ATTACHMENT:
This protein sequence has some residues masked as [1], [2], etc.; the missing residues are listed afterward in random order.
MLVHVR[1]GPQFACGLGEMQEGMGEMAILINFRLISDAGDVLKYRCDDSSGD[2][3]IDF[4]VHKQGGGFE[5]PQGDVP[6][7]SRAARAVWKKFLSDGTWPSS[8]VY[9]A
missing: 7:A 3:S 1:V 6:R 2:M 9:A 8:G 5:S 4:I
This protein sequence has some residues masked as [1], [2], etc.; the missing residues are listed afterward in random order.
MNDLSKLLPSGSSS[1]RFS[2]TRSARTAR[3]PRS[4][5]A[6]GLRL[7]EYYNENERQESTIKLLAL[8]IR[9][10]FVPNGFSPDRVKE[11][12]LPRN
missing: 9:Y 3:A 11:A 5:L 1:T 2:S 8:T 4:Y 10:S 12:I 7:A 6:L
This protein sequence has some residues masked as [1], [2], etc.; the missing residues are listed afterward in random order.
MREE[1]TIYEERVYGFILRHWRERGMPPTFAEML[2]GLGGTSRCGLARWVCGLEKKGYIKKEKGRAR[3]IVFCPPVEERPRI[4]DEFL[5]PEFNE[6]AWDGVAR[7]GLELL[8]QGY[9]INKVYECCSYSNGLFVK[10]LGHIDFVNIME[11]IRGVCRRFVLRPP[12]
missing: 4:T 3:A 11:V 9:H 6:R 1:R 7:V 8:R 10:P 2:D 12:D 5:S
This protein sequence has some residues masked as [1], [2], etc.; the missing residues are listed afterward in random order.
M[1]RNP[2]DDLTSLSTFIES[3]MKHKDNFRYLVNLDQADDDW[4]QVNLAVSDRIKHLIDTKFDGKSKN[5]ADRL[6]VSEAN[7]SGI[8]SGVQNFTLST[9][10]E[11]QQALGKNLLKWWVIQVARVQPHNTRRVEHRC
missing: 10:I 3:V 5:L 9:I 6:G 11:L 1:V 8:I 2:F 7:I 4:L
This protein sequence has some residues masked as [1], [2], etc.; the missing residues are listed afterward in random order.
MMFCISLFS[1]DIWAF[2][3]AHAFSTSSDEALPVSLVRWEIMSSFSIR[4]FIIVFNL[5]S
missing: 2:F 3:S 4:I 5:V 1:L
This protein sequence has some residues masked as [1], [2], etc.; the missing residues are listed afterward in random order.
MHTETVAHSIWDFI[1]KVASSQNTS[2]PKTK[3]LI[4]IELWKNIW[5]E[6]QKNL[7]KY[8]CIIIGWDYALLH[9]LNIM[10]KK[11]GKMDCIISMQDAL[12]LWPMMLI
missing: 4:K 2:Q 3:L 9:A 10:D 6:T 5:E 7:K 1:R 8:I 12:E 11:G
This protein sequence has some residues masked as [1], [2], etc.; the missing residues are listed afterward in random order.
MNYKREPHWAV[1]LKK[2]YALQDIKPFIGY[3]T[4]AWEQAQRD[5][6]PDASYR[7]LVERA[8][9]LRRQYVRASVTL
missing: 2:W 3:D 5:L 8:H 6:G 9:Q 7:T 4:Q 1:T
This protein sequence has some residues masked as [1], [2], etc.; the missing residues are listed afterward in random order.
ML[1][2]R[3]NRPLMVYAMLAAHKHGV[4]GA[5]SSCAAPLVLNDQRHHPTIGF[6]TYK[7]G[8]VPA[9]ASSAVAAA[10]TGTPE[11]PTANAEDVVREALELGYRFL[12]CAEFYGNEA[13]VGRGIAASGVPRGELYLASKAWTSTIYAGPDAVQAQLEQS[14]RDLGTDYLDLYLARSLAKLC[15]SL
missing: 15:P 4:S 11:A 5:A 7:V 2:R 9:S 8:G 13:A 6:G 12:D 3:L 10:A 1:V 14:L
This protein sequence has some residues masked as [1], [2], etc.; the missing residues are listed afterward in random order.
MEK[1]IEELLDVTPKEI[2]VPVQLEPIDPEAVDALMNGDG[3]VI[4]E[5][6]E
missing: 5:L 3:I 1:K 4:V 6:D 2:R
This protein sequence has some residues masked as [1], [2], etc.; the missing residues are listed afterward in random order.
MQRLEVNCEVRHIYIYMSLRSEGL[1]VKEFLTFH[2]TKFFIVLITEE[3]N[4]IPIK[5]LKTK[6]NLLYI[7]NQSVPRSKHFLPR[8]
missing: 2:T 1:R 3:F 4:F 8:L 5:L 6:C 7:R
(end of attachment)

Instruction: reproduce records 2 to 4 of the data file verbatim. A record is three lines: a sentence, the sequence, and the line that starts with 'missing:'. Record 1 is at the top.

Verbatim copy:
This protein sequence has some residues masked as [1], [2], etc.; the missing residues are listed afterward in random order.
MNDLSKLLPSGSSS[1]RFS[2]TRSARTAR[3]PRS[4][5]A[6]GLRL[7]EYYNENERQESTIKLLAL[8]IR[9][10]FVPNGFSPDRVKE[11][12]LPRN
missing: 9:Y 3:A 11:A 5:L 1:T 2:S 8:T 4:Y 10:S 12:I 7:A 6:L
This protein sequence has some residues masked as [1], [2], etc.; the missing residues are listed afterward in random order.
MREE[1]TIYEERVYGFILRHWRERGMPPTFAEML[2]GLGGTSRCGLARWVCGLEKKGYIKKEKGRAR[3]IVFCPPVEERPRI[4]DEFL[5]PEFNE[6]AWDGVAR[7]GLELL[8]QGY[9]INKVYECCSYSNGLFVK[10]LGHIDFVNIME[11]IRGVCRRFVLRPP[12]
missing: 4:T 3:A 11:V 9:H 6:R 1:R 7:V 8:R 10:P 2:D 12:D 5:S
This protein sequence has some residues masked as [1], [2], etc.; the missing residues are listed afterward in random order.
M[1]RNP[2]DDLTSLSTFIES[3]MKHKDNFRYLVNLDQADDDW[4]QVNLAVSDRIKHLIDTKFDGKSKN[5]ADRL[6]VSEAN[7]SGI[8]SGVQNFTLST[9][10]E[11]QQALGKNLLKWWVIQVARVQPHNTRRVEHRC
missing: 10:I 3:V 5:L 9:I 6:G 11:L 1:V 8:I 2:F 7:I 4:L